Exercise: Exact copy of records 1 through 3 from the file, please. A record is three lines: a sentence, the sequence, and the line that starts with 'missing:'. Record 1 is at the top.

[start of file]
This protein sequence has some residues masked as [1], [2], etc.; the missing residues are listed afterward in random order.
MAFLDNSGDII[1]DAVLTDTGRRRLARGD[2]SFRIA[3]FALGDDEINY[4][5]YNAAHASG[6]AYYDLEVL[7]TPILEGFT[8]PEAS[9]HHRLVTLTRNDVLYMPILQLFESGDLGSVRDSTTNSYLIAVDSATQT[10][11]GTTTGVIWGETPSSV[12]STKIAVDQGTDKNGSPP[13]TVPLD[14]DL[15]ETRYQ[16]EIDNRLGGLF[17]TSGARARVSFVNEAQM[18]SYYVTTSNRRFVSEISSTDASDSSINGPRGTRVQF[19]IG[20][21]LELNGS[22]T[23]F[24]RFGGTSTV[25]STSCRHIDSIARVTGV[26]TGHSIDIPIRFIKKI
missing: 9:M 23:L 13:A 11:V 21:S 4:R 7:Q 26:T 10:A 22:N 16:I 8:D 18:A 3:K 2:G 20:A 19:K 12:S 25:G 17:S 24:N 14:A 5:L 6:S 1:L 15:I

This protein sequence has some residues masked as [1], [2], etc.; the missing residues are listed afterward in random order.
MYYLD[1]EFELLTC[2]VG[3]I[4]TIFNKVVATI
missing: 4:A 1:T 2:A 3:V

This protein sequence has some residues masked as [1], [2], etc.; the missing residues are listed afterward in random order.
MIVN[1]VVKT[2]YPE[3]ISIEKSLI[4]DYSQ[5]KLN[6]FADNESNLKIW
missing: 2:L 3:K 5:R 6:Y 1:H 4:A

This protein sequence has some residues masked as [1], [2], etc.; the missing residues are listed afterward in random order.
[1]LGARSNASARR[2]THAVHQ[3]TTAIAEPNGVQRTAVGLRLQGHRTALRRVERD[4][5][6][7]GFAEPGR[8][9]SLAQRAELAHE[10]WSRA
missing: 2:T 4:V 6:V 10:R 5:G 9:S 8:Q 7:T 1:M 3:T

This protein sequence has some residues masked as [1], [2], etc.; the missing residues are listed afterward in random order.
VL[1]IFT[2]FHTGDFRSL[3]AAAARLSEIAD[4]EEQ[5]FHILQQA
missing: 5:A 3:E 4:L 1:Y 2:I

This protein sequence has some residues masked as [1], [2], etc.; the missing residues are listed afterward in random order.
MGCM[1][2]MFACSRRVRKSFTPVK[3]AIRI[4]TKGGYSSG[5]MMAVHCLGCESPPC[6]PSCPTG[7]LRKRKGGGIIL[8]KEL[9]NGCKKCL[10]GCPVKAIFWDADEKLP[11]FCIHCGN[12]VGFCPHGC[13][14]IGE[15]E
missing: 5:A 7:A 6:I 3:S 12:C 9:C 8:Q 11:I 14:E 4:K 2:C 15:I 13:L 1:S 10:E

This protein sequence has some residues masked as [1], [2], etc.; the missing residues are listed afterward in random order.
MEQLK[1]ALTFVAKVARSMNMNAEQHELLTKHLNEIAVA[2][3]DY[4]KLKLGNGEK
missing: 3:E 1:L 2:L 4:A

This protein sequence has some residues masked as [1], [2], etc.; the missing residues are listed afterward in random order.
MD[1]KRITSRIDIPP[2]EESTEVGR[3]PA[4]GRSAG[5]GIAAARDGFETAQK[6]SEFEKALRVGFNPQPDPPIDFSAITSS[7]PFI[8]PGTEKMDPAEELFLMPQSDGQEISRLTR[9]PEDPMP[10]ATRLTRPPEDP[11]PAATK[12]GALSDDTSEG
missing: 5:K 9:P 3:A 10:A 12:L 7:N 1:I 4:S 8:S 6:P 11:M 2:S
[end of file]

This protein sequence has some residues masked as [1], [2], etc.; the missing residues are listed afterward in random order.
MAFLDNSGDII[1]DAVLTDTGRRRLARGD[2]SFRIA[3]FALGDDEINY[4][5]YNAAHASG[6]AYYDLEVL[7]TPILEGFT[8]PEAS[9]HHRLVTLTRNDVLYMPILQLFESGDLGSVRDSTTNSYLIAVDSATQT[10][11]GTTTGVIWGETPSSV[12]STKIAVDQGTDKNGSPP[13]TVPLD[14]DL[15]ETRYQ[16]EIDNRLGGLF[17]TSGARARVSFVNEAQM[18]SYYVTTSNRRFVSEISSTDASDSSINGPRGTRVQF[19]IG[20][21]LELNGS[22]T[23]F[24]RFGGTSTV[25]STSCRHIDSIARVTGV[26]TGHSIDIPIRFIKKI
missing: 9:M 23:L 13:A 11:V 21:S 4:R 7:Q 26:T 10:A 22:N 16:I 8:D 18:A 3:K 2:G 20:A 19:K 12:S 25:G 17:S 24:N 14:A 5:L 6:S 1:L 15:I

This protein sequence has some residues masked as [1], [2], etc.; the missing residues are listed afterward in random order.
MYYLD[1]EFELLTC[2]VG[3]I[4]TIFNKVVATI
missing: 4:A 1:T 2:A 3:V

This protein sequence has some residues masked as [1], [2], etc.; the missing residues are listed afterward in random order.
MIVN[1]VVKT[2]YPE[3]ISIEKSLI[4]DYSQ[5]KLN[6]FADNESNLKIW
missing: 2:L 3:K 5:R 6:Y 1:H 4:A